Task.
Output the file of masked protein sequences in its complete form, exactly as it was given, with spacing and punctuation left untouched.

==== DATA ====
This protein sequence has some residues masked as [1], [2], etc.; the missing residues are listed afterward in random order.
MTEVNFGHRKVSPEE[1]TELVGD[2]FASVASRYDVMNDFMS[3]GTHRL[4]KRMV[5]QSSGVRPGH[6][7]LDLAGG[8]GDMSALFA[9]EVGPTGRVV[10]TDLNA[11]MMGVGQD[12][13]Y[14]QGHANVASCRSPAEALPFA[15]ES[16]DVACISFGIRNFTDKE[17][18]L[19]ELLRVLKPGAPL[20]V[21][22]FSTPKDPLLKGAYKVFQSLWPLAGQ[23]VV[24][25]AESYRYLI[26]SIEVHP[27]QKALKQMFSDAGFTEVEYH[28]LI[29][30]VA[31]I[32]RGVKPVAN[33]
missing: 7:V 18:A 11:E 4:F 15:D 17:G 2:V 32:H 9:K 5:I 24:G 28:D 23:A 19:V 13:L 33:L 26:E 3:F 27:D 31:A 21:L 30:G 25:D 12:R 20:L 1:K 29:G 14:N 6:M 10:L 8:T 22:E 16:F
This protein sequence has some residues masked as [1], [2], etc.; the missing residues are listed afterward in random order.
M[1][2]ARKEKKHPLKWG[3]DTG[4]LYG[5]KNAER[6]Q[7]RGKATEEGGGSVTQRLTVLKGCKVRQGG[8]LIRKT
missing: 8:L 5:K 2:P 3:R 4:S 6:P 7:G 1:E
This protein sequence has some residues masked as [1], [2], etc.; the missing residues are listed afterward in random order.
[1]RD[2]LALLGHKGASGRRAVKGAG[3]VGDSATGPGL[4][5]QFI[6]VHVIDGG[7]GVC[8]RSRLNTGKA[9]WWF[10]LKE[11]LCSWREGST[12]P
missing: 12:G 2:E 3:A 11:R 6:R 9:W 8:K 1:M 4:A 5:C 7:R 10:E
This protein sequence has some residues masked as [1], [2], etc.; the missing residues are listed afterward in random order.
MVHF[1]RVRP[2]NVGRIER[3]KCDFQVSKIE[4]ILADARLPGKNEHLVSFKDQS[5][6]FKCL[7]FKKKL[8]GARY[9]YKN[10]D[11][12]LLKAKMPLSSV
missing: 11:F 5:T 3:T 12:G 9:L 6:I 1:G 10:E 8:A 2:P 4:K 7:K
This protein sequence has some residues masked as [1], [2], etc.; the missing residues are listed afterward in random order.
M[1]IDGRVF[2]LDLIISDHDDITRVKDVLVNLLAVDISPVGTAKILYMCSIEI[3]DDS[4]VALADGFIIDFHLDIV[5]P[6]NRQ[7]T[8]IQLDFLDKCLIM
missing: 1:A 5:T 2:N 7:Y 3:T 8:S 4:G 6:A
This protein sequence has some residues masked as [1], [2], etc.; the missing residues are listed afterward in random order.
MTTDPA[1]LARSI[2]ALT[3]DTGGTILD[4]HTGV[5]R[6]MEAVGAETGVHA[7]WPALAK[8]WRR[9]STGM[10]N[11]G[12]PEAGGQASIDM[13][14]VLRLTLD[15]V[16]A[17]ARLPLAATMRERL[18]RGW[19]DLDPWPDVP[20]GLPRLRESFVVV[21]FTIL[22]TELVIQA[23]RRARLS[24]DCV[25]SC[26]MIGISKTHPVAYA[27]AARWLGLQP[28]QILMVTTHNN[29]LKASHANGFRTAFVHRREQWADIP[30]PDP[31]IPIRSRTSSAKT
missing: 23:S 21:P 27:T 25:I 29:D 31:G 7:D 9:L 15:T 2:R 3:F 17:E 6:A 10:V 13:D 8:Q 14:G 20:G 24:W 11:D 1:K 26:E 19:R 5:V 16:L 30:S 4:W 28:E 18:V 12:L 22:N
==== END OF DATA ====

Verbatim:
This protein sequence has some residues masked as [1], [2], etc.; the missing residues are listed afterward in random order.
MTEVNFGHRKVSPEE[1]TELVGD[2]FASVASRYDVMNDFMS[3]GTHRL[4]KRMV[5]QSSGVRPGH[6][7]LDLAGG[8]GDMSALFA[9]EVGPTGRVV[10]TDLNA[11]MMGVGQD[12][13]Y[14]QGHANVASCRSPAEALPFA[15]ES[16]DVACISFGIRNFTDKE[17][18]L[19]ELLRVLKPGAPL[20]V[21][22]FSTPKDPLLKGAYKVFQSLWPLAGQ[23]VV[24][25]AESYRYLI[26]SIEVHP[27]QKALKQMFSDAGFTEVEYH[28]LI[29][30]VA[31]I[32]RGVKPVAN[33]
missing: 7:V 18:A 11:E 4:F 15:D 17:G 2:V 32:H 9:K 5:I 24:G 28:D 23:A 19:V 13:L 33:L 26:E 3:F 27:D 31:A 21:L 30:G 25:D 12:R 20:L 1:K 29:G 14:N 6:M 10:L 8:T 22:E 16:F
This protein sequence has some residues masked as [1], [2], etc.; the missing residues are listed afterward in random order.
M[1][2]ARKEKKHPLKWG[3]DTG[4]LYG[5]KNAER[6]Q[7]RGKATEEGGGSVTQRLTVLKGCKVRQGG[8]LIRKT
missing: 8:L 5:K 2:P 3:R 4:S 6:P 7:G 1:E
This protein sequence has some residues masked as [1], [2], etc.; the missing residues are listed afterward in random order.
[1]RD[2]LALLGHKGASGRRAVKGAG[3]VGDSATGPGL[4][5]QFI[6]VHVIDGG[7]GVC[8]RSRLNTGKA[9]WWF[10]LKE[11]LCSWREGST[12]P
missing: 12:G 2:E 3:A 11:R 6:R 9:W 8:K 1:M 4:A 5:C 7:R 10:E
This protein sequence has some residues masked as [1], [2], etc.; the missing residues are listed afterward in random order.
MVHF[1]RVRP[2]NVGRIER[3]KCDFQVSKIE[4]ILADARLPGKNEHLVSFKDQS[5][6]FKCL[7]FKKKL[8]GARY[9]YKN[10]D[11][12]LLKAKMPLSSV
missing: 11:F 5:T 3:T 12:G 9:L 6:I 1:G 10:E 8:A 2:P 4:K 7:K
This protein sequence has some residues masked as [1], [2], etc.; the missing residues are listed afterward in random order.
M[1]IDGRVF[2]LDLIISDHDDITRVKDVLVNLLAVDISPVGTAKILYMCSIEI[3]DDS[4]VALADGFIIDFHLDIV[5]P[6]NRQ[7]T[8]IQLDFLDKCLIM
missing: 1:A 5:T 2:N 7:Y 3:T 8:S 4:G 6:A
This protein sequence has some residues masked as [1], [2], etc.; the missing residues are listed afterward in random order.
MTTDPA[1]LARSI[2]ALT[3]DTGGTILD[4]HTGV[5]R[6]MEAVGAETGVHA[7]WPALAK[8]WRR[9]STGM[10]N[11]G[12]PEAGGQASIDM[13][14]VLRLTLD[15]V[16]A[17]ARLPLAATMRERL[18]RGW[19]DLDPWPDVP[20]GLPRLRESFVVV[21]FTIL[22]TELVIQA[23]RRARLS[24]DCV[25]SC[26]MIGISKTHPVAYA[27]AARWLGLQP[28]QILMVTTHNN[29]LKASHANGFRTAFVHRREQWADIP[30]PDP[31]IPIRSRTSSAKT
missing: 23:S 21:P 27:T 25:I 29:D 31:G 7:D 9:L 15:T 2:R 3:F 17:E 6:A 10:V 13:D 8:Q 14:G 20:G 24:W 11:D 1:K 26:E 19:R 5:V 16:L 30:S 4:W 28:E 18:V 12:L 22:N